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Survie et dissémination du nématode Radopholus similis (Cobb) Thorne dans les sols bruns-rouilles à halloysites (nitisols) : effets de l'état hydrique et des flux hydriques

Abstract : The burrowing nematode Radopholus similis is a major pest of bananas and plantains all over the world. Introduced from the XVIth century in Africa and America, this nematode causes important losses in the traditional banana plantations. Recent development of new cropping systems reduced its impact; but additional knowledge is required to understand its persistence in soil and to prevent its dispersal. Usually considered as marginal, the soil phase of Radopholus similis has not been extensively studied because the concentrations of R. similis are not very important in the soil (almost 1/1,000 of the concentration in roots). While taking into account both soil volume and nematode numbers, the soil phase contains 30 to 50 % of R. similis individuals. After considering the characteristics of the West Indian volcanic soils, especially classes of capillaries which are likely to contain R. similis (capillaries from 20 to 300 µm in diameter), we evaluated the various methods of extraction of nematodes: Baermann filtration, elutriation, centrifugation-flotation, aspersion, maceration in hydrogen peroxide. The extraction efficiency of each method, their advantages and disadvantages were discussed. This work was completed by the evaluation of a method of vital coloration to differentiate the dead nematodes from the living ones. Then, the capacity of survival of R. similis in soils was evaluated. We placed a R. similis suspension in 30 mL containers filled up with soils of different types at different water potential, but always without food source. These containers were stored for up to 180 days in conditions of optimal temperature for R. similis. The observed survival durations were slightly higher than those usually found in the bibliography: water saturated soils set apart, we recovered after six months from 1.7 to 9.3 % of the initial population in the nitisol and from 9.5 to 11.9 % in the andosol. Considering the adults, the decreasing curves of R. similis populations could generally be adjusted either with an exponential model or with a Teissier's model. These curves depended on the soil nature, the water potential and the nematode sex. We thus observed that males had a remarkable survival capacity; in the nitisol, their average survival rates were close to twice those of females. This survival capacity is likely to be linked with a lesser daily energy expense in males than in females: it would seem that males, whose digestive system is atrophied, did not forage and did not use reserves for the development of eggs. Apart from this, in the sterilized soil, survival was optimal when soils were close to the field capacity; in the natural soils, survival was optimal in the driest conditions. These contradictory results may be explained by the interactions with other soil organisms which, by decreasing the capacity of survival, may have an antagonistic effect. A complementary study was carried out in tubes filled with water or with soil solutions, extracted from a nitisol by centrifugation. After 35 days, 7 to 8 % of the initial populations of R. similis of each sex remained alive. This species can thereby remain long enough in running waters to be dissipated by runoff. We thus studied the dispersion of R. similis by water flows; on soil surface with rainfall simulators and along soil depth with soil cylinders on which we sprinkled simulated rainfalls which totalized up to 3.7 times the pore volume of the cylinder (total of 540 mm rainfall). These studies were completed by a field trial which led to successive maps of nematode recontaminations in subplots isolated or not from upstream water by ditches. The passive dissemination seems very weak inside the soil and affects only a marginal fraction of the populations. It seems that R. similis resorts to a behaviour of fleeing from leaching (plasticity reflex?) to resist water flows. On soil surface, rainfall simulation showed that dissemination by surface waters required very particular conditions: soils close to water saturation, unearthed roots or toppled-over plants on soil surface. Nevertheless, passive water dissemination occurs mostly on soil surface, but this phenomenon is restricted to "disaster" events at the scale of the nematode: destruction of its environment by tropical showers with heavy runoff. Actually, R. similis leaching by runoff water is sufficient to contaminate a banana plot in less than two years. All these studies showed that the behaviour of R. similis is an essential knowledge to understand its survival and dispersal. Its biology allows good adaptation to the long-lasting cultures with vegetative reproduction, such as banana plants. When these are cultivated in monoculture, R. similis damages can be considerable.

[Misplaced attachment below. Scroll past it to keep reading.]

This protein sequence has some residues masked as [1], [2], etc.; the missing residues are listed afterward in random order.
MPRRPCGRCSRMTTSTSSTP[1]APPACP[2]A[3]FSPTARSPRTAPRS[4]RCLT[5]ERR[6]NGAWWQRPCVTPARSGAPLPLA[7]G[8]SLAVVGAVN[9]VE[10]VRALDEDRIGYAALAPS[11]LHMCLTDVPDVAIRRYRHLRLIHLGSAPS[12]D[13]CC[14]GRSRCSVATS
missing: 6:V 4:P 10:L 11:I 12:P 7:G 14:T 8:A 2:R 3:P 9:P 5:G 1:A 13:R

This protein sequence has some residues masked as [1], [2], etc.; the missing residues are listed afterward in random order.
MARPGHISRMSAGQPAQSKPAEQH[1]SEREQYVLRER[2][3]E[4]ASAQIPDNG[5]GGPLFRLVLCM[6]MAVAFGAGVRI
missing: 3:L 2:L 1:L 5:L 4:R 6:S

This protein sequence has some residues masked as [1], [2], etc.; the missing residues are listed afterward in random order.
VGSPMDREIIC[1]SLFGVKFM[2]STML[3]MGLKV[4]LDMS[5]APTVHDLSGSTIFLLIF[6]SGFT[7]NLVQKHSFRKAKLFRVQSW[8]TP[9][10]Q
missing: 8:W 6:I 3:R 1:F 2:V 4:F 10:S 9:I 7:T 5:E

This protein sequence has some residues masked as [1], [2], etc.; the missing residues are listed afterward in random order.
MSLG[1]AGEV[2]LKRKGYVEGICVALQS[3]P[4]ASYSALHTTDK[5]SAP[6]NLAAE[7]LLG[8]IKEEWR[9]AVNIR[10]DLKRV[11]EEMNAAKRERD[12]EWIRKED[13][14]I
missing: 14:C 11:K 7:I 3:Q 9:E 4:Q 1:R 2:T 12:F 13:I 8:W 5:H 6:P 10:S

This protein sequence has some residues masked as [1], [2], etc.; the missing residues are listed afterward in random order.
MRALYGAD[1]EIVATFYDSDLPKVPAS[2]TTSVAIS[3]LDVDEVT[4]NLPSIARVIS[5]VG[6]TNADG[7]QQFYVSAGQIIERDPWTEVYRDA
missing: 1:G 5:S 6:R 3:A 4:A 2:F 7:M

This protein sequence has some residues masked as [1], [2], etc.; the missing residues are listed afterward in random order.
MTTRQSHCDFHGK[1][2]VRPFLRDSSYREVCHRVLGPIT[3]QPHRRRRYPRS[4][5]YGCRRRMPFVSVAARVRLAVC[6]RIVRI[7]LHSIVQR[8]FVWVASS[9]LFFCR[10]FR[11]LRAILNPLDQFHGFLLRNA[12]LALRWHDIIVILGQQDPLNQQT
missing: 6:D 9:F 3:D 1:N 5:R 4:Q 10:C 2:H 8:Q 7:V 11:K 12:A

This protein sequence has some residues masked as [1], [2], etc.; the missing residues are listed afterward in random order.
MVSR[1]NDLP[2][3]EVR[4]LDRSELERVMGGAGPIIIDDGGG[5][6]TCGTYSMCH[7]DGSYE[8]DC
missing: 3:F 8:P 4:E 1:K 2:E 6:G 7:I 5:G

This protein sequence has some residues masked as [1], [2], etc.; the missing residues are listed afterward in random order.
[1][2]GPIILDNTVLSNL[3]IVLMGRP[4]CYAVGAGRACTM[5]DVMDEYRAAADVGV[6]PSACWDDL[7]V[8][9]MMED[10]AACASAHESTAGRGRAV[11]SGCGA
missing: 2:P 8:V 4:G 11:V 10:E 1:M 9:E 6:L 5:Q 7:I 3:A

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Contributor : Christian Chabrier Connect in order to contact the contributor
Submitted on : Wednesday, May 16, 2012 - 4:22:02 AM
Last modification on : Friday, October 8, 2021 - 4:26:15 PM
Long-term archiving on: : Friday, August 17, 2012 - 2:20:57 AM


  • HAL Id : tel-00697213, version 1



Christian Chabrier. Survie et dissémination du nématode Radopholus similis (Cobb) Thorne dans les sols bruns-rouilles à halloysites (nitisols) : effets de l'état hydrique et des flux hydriques. Phytopathologie et phytopharmacie. Université des Antilles-Guyane, 2008. Français. ⟨tel-00697213⟩



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